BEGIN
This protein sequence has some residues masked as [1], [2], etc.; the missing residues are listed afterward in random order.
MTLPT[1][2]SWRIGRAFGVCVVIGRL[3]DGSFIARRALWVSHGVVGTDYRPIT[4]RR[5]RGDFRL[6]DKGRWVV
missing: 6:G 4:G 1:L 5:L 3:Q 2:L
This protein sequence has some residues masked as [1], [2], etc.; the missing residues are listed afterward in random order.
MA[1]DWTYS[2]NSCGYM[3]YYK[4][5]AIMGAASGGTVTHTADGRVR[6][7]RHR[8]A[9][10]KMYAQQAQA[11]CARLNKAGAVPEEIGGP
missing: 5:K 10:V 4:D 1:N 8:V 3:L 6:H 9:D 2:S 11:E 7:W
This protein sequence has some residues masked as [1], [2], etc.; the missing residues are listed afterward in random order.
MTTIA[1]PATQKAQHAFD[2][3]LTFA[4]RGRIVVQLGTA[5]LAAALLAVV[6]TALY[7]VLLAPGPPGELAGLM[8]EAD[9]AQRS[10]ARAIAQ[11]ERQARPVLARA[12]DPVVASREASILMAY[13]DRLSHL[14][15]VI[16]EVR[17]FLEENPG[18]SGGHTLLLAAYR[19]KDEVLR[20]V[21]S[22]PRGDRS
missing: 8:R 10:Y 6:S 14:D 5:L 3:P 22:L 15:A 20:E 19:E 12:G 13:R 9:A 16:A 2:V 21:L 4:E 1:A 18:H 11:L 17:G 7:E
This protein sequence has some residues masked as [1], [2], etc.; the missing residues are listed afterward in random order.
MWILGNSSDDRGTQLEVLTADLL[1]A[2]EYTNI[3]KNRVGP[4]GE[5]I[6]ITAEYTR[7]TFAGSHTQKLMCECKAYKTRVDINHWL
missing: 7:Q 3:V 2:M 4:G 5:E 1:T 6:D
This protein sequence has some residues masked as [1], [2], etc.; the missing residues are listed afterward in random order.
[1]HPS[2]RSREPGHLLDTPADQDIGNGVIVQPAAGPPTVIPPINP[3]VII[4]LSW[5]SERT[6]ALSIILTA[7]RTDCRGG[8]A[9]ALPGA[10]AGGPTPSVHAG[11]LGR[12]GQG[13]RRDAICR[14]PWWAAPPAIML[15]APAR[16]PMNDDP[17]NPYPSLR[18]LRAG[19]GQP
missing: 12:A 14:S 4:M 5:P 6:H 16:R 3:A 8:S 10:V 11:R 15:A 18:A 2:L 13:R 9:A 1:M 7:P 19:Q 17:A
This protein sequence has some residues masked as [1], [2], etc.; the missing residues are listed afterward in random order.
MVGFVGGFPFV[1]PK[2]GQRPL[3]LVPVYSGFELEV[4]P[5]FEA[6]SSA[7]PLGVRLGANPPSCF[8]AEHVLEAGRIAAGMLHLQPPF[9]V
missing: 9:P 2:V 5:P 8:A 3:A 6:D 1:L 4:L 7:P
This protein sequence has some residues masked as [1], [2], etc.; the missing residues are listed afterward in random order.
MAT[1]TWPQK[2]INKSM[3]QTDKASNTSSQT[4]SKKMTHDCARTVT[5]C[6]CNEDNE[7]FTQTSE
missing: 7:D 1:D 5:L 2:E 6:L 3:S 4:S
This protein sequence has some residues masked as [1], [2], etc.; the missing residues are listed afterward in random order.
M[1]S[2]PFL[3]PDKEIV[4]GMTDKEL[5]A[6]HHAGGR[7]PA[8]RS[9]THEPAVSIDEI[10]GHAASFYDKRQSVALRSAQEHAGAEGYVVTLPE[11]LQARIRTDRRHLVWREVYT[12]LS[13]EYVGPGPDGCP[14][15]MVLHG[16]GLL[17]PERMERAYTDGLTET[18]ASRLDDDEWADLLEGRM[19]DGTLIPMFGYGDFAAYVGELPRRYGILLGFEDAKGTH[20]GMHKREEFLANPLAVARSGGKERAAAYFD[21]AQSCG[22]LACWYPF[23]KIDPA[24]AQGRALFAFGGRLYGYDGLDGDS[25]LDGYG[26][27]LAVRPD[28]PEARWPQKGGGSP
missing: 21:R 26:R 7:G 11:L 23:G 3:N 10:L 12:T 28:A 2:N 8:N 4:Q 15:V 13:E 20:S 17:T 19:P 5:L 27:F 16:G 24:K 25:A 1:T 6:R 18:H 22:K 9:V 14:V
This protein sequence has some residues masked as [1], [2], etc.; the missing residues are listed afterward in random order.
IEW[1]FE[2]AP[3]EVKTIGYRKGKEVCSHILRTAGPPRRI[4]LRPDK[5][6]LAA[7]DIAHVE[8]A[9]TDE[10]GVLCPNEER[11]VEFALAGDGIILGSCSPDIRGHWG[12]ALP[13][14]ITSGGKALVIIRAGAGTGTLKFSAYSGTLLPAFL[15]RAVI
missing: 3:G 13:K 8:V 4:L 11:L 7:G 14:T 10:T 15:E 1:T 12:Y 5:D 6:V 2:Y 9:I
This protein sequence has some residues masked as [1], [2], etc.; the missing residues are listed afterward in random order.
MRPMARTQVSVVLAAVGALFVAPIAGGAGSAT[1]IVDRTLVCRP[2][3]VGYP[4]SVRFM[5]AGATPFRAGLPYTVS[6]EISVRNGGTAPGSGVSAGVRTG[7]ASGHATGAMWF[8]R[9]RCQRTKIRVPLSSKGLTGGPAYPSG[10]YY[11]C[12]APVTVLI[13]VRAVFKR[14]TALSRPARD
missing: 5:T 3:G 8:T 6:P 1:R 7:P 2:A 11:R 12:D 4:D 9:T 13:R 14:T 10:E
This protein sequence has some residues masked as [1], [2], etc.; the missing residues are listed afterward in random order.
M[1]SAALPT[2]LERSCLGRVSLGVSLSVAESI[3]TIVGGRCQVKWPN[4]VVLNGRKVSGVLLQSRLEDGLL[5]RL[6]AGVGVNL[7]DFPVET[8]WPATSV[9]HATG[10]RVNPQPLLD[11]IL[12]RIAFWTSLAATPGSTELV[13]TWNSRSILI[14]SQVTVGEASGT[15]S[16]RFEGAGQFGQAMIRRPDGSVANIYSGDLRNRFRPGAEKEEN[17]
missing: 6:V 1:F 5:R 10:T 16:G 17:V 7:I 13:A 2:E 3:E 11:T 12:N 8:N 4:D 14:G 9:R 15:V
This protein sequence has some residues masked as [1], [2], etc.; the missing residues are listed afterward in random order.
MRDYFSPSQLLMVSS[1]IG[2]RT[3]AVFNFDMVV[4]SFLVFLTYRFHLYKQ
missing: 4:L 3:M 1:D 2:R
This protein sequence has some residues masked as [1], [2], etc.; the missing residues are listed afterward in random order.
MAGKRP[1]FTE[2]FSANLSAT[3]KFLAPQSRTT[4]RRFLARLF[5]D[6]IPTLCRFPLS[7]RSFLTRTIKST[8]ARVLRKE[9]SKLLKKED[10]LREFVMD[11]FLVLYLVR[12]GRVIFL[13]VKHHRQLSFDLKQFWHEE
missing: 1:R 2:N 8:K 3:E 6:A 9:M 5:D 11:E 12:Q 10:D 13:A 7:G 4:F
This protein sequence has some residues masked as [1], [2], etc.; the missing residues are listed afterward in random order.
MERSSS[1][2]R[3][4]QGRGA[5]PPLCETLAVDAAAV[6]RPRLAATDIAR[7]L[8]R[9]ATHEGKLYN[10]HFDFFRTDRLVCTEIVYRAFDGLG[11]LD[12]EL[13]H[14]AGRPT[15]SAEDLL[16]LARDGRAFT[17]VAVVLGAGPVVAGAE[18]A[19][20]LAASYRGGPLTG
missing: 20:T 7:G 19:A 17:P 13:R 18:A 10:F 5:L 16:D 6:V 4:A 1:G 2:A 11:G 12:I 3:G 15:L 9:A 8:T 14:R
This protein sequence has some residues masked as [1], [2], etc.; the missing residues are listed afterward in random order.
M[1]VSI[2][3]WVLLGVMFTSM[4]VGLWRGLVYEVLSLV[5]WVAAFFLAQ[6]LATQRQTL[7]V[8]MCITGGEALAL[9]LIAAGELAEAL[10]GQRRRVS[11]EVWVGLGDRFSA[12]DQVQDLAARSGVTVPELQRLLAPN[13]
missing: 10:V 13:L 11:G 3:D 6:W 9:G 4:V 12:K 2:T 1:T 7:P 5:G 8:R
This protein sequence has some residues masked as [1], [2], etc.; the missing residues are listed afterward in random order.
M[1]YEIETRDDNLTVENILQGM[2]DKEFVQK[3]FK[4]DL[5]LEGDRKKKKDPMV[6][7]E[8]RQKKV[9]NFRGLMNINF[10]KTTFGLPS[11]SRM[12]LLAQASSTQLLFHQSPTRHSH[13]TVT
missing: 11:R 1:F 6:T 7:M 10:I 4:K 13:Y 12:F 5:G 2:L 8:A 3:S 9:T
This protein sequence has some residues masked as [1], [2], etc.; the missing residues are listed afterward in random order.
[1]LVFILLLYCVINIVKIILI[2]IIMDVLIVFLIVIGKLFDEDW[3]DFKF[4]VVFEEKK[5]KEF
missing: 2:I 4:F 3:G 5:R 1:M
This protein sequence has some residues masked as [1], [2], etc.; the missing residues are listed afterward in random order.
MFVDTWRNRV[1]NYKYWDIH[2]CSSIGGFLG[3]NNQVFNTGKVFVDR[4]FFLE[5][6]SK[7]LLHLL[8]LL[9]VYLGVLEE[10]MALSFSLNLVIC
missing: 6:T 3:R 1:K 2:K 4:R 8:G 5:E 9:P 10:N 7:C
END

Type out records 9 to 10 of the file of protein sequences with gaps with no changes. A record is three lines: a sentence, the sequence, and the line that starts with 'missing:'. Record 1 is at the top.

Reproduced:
This protein sequence has some residues masked as [1], [2], etc.; the missing residues are listed afterward in random order.
IEW[1]FE[2]AP[3]EVKTIGYRKGKEVCSHILRTAGPPRRI[4]LRPDK[5][6]LAA[7]DIAHVE[8]A[9]TDE[10]GVLCPNEER[11]VEFALAGDGIILGSCSPDIRGHWG[12]ALP[13][14]ITSGGKALVIIRAGAGTGTLKFSAYSGTLLPAFL[15]RAVI
missing: 3:G 13:K 8:V 4:L 11:L 7:G 14:T 10:T 15:E 1:T 12:Y 5:D 6:V 2:Y 9:I
This protein sequence has some residues masked as [1], [2], etc.; the missing residues are listed afterward in random order.
MRPMARTQVSVVLAAVGALFVAPIAGGAGSAT[1]IVDRTLVCRP[2][3]VGYP[4]SVRFM[5]AGATPFRAGLPYTVS[6]EISVRNGGTAPGSGVSAGVRTG[7]ASGHATGAMWF[8]R[9]RCQRTKIRVPLSSKGLTGGPAYPSG[10]YY[11]C[12]APVTVLI[13]VRAVFKR[14]TALSRPARD
missing: 5:T 3:G 8:T 6:P 1:R 7:P 2:A 11:R 12:D 4:D 9:T 13:R 14:T 10:E